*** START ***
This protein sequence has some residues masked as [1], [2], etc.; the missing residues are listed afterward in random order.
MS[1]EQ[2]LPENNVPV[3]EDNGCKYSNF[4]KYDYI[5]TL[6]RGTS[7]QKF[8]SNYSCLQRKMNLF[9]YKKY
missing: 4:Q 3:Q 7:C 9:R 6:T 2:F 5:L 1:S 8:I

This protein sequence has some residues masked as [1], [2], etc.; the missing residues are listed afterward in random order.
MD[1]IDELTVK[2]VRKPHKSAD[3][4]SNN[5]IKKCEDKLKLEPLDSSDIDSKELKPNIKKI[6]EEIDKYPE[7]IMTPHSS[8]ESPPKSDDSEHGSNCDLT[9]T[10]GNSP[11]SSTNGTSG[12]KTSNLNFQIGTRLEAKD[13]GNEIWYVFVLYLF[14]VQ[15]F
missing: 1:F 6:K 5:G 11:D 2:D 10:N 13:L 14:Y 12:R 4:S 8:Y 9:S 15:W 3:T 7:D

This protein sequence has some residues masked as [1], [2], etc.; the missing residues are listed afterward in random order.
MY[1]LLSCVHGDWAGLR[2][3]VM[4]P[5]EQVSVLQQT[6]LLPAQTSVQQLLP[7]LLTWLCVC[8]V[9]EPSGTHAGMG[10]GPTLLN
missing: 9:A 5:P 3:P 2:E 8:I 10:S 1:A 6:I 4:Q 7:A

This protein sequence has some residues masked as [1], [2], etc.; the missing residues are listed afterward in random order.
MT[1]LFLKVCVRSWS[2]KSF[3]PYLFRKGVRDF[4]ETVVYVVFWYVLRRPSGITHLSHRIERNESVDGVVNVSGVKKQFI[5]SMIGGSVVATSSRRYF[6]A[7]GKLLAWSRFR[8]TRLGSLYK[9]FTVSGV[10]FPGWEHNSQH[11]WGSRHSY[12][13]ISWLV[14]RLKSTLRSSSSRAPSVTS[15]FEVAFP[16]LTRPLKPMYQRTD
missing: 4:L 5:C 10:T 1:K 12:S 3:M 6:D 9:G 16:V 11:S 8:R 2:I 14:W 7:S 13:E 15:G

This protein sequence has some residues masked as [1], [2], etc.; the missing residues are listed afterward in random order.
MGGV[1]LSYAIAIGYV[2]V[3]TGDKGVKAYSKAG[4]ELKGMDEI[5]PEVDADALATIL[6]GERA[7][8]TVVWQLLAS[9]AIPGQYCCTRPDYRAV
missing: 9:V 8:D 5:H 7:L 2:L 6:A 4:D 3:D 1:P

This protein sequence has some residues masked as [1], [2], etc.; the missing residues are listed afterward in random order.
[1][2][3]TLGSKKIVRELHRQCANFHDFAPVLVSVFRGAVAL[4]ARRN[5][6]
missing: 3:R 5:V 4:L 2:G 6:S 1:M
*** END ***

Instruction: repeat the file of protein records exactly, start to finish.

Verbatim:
This protein sequence has some residues masked as [1], [2], etc.; the missing residues are listed afterward in random order.
MS[1]EQ[2]LPENNVPV[3]EDNGCKYSNF[4]KYDYI[5]TL[6]RGTS[7]QKF[8]SNYSCLQRKMNLF[9]YKKY
missing: 4:Q 3:Q 7:C 9:R 6:T 2:F 5:L 1:S 8:I

This protein sequence has some residues masked as [1], [2], etc.; the missing residues are listed afterward in random order.
MD[1]IDELTVK[2]VRKPHKSAD[3][4]SNN[5]IKKCEDKLKLEPLDSSDIDSKELKPNIKKI[6]EEIDKYPE[7]IMTPHSS[8]ESPPKSDDSEHGSNCDLT[9]T[10]GNSP[11]SSTNGTSG[12]KTSNLNFQIGTRLEAKD[13]GNEIWYVFVLYLF[14]VQ[15]F
missing: 1:F 6:K 5:G 11:D 2:D 10:N 13:L 14:Y 12:R 4:S 8:Y 9:S 15:W 3:T 7:D

This protein sequence has some residues masked as [1], [2], etc.; the missing residues are listed afterward in random order.
MY[1]LLSCVHGDWAGLR[2][3]VM[4]P[5]EQVSVLQQT[6]LLPAQTSVQQLLP[7]LLTWLCVC[8]V[9]EPSGTHAGMG[10]GPTLLN
missing: 9:A 5:P 3:P 2:E 8:I 10:S 1:A 6:I 4:Q 7:A

This protein sequence has some residues masked as [1], [2], etc.; the missing residues are listed afterward in random order.
MT[1]LFLKVCVRSWS[2]KSF[3]PYLFRKGVRDF[4]ETVVYVVFWYVLRRPSGITHLSHRIERNESVDGVVNVSGVKKQFI[5]SMIGGSVVATSSRRYF[6]A[7]GKLLAWSRFR[8]TRLGSLYK[9]FTVSGV[10]FPGWEHNSQH[11]WGSRHSY[12][13]ISWLV[14]RLKSTLRSSSSRAPSVTS[15]FEVAFP[16]LTRPLKPMYQRTD
missing: 4:L 5:C 10:T 1:K 12:S 3:M 6:D 9:G 16:V 11:S 8:R 2:I 14:W 7:S 13:E 15:G

This protein sequence has some residues masked as [1], [2], etc.; the missing residues are listed afterward in random order.
MGGV[1]LSYAIAIGYV[2]V[3]TGDKGVKAYSKAG[4]ELKGMDEI[5]PEVDADALATIL[6]GERA[7][8]TVVWQLLAS[9]AIPGQYCCTRPDYRAV
missing: 9:V 8:D 5:H 7:L 2:L 6:A 4:D 3:D 1:P

This protein sequence has some residues masked as [1], [2], etc.; the missing residues are listed afterward in random order.
[1][2][3]TLGSKKIVRELHRQCANFHDFAPVLVSVFRGAVAL[4]ARRN[5][6]
missing: 3:R 5:V 4:L 2:G 6:S 1:M